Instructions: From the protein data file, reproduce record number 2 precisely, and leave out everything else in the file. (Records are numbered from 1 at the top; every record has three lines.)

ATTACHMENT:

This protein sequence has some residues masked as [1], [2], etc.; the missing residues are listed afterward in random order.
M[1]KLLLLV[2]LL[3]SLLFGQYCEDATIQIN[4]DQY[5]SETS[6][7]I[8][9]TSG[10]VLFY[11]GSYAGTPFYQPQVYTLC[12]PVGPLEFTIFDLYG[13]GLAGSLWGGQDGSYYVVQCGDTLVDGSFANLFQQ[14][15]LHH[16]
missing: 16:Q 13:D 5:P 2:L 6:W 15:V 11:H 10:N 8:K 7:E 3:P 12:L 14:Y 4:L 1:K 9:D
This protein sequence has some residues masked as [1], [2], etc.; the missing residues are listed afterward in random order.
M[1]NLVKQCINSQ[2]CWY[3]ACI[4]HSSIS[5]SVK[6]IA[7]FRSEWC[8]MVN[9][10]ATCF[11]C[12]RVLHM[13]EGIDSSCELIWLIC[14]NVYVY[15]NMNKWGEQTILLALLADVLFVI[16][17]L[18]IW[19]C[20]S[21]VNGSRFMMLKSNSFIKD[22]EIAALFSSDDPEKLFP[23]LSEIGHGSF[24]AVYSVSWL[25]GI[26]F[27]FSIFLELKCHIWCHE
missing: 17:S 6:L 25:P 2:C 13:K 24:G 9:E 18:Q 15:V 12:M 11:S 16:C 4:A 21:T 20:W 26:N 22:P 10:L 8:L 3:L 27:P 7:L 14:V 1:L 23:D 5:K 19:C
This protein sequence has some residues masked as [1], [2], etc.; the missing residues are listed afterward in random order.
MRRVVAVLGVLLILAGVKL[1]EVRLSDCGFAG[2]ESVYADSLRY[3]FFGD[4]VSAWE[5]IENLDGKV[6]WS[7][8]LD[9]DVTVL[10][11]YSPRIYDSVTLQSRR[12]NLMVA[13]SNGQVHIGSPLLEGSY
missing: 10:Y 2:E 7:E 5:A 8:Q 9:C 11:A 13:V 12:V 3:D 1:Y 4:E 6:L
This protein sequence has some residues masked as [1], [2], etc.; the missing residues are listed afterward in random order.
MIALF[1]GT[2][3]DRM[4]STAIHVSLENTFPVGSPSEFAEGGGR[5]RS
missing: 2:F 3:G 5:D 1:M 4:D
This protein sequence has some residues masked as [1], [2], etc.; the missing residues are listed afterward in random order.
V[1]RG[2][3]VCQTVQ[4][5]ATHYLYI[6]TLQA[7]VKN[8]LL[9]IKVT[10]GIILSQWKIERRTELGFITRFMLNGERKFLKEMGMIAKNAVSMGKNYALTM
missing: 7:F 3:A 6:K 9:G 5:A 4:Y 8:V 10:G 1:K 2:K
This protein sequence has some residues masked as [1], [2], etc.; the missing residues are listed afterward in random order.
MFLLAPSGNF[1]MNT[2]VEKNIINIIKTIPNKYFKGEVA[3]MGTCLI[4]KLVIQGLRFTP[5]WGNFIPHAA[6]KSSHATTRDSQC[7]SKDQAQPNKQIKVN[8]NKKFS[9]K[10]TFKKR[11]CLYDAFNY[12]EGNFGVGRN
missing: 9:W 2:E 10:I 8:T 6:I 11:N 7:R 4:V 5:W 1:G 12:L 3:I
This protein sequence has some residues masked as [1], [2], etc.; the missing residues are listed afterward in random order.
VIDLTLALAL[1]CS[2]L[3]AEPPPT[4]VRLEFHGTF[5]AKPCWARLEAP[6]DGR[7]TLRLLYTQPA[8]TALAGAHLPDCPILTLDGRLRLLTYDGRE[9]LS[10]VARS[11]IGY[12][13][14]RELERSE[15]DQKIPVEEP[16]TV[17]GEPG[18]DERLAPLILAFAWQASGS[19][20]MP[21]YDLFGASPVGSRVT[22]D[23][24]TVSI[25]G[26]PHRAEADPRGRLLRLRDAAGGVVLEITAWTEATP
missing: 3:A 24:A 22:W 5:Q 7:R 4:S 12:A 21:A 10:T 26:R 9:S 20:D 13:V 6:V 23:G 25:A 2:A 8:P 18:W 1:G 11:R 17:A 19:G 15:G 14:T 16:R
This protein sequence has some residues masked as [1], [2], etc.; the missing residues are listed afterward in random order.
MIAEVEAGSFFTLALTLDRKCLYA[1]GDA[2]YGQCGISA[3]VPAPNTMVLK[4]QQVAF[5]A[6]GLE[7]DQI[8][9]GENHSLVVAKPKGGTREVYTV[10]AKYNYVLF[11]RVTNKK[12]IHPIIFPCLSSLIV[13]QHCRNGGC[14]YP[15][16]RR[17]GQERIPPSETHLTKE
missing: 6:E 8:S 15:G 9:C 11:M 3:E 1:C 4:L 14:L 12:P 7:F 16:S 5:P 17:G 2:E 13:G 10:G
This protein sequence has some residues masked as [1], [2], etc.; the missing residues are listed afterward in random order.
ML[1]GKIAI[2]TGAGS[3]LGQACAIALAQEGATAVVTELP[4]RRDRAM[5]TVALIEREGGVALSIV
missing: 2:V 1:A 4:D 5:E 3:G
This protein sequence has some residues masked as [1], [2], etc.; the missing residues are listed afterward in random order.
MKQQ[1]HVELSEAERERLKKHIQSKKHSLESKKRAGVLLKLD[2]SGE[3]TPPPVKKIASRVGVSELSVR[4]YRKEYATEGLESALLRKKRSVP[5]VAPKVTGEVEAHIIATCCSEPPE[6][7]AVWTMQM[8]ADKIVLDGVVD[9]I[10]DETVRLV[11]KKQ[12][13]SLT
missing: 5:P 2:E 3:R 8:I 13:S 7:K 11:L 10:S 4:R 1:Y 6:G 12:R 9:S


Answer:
This protein sequence has some residues masked as [1], [2], etc.; the missing residues are listed afterward in random order.
M[1]NLVKQCINSQ[2]CWY[3]ACI[4]HSSIS[5]SVK[6]IA[7]FRSEWC[8]MVN[9][10]ATCF[11]C[12]RVLHM[13]EGIDSSCELIWLIC[14]NVYVY[15]NMNKWGEQTILLALLADVLFVI[16][17]L[18]IW[19]C[20]S[21]VNGSRFMMLKSNSFIKD[22]EIAALFSSDDPEKLFP[23]LSEIGHGSF[24]AVYSVSWL[25]GI[26]F[27]FSIFLELKCHIWCHE
missing: 17:S 6:L 25:P 2:C 13:K 24:G 9:E 18:Q 15:V 12:M 11:S 16:C 4:A 21:T 20:W 26:N 22:P 10:L 8:L 3:L 27:P 7:L 14:V 1:L 23:D 5:K 19:C